Ultra-rare, giant rat that cracks coconuts with its teeth caught on camera for first time

The Vangunu giant rat is the first new species of rodent described from Solomon Islands in over 80 years. Photo courtesy of Dr. Tyrone Lavery.

A giant, critically endangered rat that makes the infamous rats of New York look like pet mice was caught on camera for the first time, researchers say.

The Uromys vika giant rat is one of the world’s rarest rodents, according to researchers from the University of Melbourne, Solomon Islands National University, and Zaira Village, Vangunu. The rat is at least twice the size of a common rat, is tree-dwelling and reportedly can chew through coconuts with its teeth, researchers said.

Live Science reports that they can grow up to 1.5 feet in length – roughly the average size of a newborn baby. 

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Using camera traps and the help of the Vangunu people, researchers captured 95 images of four different giant rats in their forest habitat. According to Smithsonian Magazine, researchers tried using peanut butter to entice the giant rats in the past, but it only worked on non-native black rats.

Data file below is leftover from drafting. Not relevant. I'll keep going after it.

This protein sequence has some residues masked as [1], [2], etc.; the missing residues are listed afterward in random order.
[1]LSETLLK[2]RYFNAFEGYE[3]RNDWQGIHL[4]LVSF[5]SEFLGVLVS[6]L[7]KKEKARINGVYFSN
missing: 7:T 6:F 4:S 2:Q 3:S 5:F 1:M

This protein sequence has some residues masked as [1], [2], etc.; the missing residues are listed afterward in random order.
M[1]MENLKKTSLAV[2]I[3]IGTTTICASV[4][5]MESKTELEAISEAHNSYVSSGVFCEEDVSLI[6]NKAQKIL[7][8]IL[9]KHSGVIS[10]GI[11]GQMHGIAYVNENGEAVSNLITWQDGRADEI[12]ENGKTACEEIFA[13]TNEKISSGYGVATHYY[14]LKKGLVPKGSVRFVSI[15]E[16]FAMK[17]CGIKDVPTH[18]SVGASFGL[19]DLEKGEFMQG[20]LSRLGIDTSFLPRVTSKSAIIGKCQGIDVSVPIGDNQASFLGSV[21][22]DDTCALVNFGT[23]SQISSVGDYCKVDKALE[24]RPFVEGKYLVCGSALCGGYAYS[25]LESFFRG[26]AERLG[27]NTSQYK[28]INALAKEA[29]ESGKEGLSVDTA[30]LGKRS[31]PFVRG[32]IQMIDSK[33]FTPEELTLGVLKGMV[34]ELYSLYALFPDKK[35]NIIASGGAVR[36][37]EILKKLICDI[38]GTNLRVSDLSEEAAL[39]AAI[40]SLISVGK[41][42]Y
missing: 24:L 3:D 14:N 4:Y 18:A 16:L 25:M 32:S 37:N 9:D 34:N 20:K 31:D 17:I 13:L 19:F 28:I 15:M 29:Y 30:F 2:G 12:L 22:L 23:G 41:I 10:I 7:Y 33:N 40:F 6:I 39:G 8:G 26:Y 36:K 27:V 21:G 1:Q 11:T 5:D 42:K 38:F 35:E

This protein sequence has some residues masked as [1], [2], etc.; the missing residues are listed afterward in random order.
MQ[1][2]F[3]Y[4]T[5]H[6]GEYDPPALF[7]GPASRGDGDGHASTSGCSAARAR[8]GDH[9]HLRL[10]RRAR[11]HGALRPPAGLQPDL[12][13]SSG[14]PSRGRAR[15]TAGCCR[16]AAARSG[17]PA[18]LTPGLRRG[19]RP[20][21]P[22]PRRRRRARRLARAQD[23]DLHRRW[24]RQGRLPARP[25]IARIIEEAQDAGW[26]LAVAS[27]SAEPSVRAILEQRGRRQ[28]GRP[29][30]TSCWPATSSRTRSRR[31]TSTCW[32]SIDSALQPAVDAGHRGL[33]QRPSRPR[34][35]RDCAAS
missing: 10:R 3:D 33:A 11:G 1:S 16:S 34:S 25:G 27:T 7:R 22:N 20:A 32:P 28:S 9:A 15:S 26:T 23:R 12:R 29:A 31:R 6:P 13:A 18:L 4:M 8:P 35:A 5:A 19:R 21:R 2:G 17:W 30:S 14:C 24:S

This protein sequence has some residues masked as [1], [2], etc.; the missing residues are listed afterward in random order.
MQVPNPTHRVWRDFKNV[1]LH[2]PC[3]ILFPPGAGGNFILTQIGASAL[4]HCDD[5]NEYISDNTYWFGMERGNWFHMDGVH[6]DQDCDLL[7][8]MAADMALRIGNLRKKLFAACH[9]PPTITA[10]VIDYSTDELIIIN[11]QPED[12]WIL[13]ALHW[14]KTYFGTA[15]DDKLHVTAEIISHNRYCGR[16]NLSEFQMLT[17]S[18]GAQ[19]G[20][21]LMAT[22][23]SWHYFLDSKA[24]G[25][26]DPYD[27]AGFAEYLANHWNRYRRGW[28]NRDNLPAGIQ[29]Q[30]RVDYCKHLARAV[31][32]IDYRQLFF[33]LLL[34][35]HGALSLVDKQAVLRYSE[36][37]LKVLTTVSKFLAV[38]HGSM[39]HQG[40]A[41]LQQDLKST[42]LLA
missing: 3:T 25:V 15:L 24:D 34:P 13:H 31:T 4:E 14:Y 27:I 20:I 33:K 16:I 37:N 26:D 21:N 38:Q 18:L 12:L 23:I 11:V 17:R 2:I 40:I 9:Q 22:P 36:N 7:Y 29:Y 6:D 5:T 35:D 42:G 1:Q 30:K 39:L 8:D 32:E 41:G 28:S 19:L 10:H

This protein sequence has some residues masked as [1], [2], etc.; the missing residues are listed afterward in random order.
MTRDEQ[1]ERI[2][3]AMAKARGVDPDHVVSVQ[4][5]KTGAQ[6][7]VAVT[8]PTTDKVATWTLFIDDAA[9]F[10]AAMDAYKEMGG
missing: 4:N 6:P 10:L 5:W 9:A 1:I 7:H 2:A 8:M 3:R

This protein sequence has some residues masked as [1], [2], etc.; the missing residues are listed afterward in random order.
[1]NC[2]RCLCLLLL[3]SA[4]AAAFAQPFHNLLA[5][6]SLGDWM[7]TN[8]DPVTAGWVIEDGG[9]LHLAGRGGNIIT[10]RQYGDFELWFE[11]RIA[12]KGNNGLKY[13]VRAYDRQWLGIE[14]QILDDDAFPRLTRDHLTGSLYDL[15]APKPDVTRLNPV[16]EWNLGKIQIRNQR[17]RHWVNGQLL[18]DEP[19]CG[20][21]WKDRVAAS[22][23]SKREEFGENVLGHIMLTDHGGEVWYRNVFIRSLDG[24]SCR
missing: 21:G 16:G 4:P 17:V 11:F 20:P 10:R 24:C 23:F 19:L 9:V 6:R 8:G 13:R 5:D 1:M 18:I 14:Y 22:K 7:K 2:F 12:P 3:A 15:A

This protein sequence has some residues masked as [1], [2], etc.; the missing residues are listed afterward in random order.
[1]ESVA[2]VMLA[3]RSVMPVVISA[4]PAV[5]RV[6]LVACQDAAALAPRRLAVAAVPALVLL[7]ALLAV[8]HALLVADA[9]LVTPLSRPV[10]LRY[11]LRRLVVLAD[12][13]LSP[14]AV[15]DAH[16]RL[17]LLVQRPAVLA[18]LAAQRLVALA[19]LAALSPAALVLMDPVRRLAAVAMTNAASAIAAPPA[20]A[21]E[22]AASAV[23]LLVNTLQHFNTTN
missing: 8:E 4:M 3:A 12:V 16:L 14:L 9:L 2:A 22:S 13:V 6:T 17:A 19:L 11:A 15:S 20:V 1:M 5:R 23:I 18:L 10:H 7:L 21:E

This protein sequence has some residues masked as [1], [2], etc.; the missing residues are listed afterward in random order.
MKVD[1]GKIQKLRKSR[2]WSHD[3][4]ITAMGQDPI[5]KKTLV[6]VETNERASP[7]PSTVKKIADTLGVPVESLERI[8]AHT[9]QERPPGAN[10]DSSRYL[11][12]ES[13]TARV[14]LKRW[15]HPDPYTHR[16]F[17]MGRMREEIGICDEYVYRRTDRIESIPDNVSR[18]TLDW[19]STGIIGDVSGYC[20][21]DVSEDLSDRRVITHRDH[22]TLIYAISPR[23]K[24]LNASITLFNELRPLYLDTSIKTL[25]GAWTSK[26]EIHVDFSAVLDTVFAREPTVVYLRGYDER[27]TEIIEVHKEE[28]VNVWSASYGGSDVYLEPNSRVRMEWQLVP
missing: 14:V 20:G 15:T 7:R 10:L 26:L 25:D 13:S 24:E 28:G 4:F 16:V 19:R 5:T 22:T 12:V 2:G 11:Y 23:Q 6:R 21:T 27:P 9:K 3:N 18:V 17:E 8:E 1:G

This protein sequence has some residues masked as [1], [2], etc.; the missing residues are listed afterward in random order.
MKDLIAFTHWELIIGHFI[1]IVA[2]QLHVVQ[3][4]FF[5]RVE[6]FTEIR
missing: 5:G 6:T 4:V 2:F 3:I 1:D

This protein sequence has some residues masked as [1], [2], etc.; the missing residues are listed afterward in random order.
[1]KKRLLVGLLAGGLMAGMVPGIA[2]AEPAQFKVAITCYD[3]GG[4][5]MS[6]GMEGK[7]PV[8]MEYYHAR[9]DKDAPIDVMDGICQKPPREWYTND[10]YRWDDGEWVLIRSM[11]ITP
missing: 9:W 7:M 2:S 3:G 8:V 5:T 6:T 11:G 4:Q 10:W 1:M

First described in 2017 through a holotype – or a single physical specimen – the vika giant rat is considered critically endangered due to logging of their primary lowland forest habitat. Researchers believe they can only be found on Vangunu in the Solomon Islands. 

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"Capturing images of the Vangunu giant rat for the first time is extremely positive news for this poorly known species," Dr. Tyrone Lavery, the study’s lead author, said in a news release. "This comes at a critical juncture for the future of Vangunu’s last forests."